AAARRRGGGHHHH!!! I found myself challenged by all the different X-based learnings out there. But then as I read quite a few (too many in fact!) articles on the said topics, I started thinking about the IB itself. Teaching in a PYP school we come across all of these X-BLs. Yes, there IS a driving question but the end result varies from student to student as they have the autonomy to show their learning in their many different ways pertaining to their understanding. So whether it is Problem-based, Project-based, Game-based or Challenge-based, I think it all boils down to INQUIRY! It places the students’ questions and ideas at the center of their learning journey. The IB students learn and build their knowledge by exploring and doing things not just by doing projects. It also helps them to build 21st Century’s 4Cs – communication, collaboration, critical thinking and creativity.
Technology, Pedagogy and Usology
I have been trying to wrap my mind around how project/problem/challenge based learning applies to my curricular area/grade level and my own theory on technology in the classroom. Conclusively, PBLs can powerfully engage and effectively teach your students! But the more important question I asked myself here is that how would technology support these methods of teaching pedagogies in my classroom? Since technology usage in my classroom is not student-driven I decided to shelve this question for now and concentrate more on my personal and professional usage. Does my or my team’s usage of technology before, during and after planning each unit affect, enhance or challenge our students’ learning process? Does it help them to build their Communication, Thinking, Social, Thinking and Self-Management Skills? How can our students apply this knowledge and understanding? And most importantly, are we designing learning experiences that are meaningful?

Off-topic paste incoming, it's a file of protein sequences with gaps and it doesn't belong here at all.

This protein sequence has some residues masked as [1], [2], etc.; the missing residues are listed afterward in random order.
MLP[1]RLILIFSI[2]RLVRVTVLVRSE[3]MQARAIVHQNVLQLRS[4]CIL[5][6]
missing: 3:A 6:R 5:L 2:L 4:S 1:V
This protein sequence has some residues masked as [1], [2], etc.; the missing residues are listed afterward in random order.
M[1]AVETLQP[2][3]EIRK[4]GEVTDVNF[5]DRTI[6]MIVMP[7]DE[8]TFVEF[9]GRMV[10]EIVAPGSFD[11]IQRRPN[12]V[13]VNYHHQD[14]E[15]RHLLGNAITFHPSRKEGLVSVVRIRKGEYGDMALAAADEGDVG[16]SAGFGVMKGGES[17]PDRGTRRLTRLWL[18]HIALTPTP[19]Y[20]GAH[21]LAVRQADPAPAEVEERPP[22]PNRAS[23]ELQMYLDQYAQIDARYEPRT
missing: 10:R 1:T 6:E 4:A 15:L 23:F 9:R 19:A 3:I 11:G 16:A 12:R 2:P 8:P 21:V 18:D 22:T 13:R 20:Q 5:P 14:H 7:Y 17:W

Of course the more I read and question, the more overwhelmed I get. But then I went back to what Robert suggested in his post and literally took his advice.
Don’t get too hung up on the names!
What matters now
The article Designing Learning That Matters helped settle my mind somewhat.
Learning is fundamentally an act of vulnerability. It is an acknowledgement that what one knows is not sufficient, and that new information and new thinking about that information is needed. – Jal Mehta
In this article, Joshua Block talks about how challenge/problem-based, inquiry-based and project-based learning creates an impact on long-term learning. Even though this article is not about technology integration, it brings forward the idea that we as teachers need to design learning experiences for our students that relate to them and create deeper understandings. After all, learning should not just be creative and engaging but most importantly it should be FUN!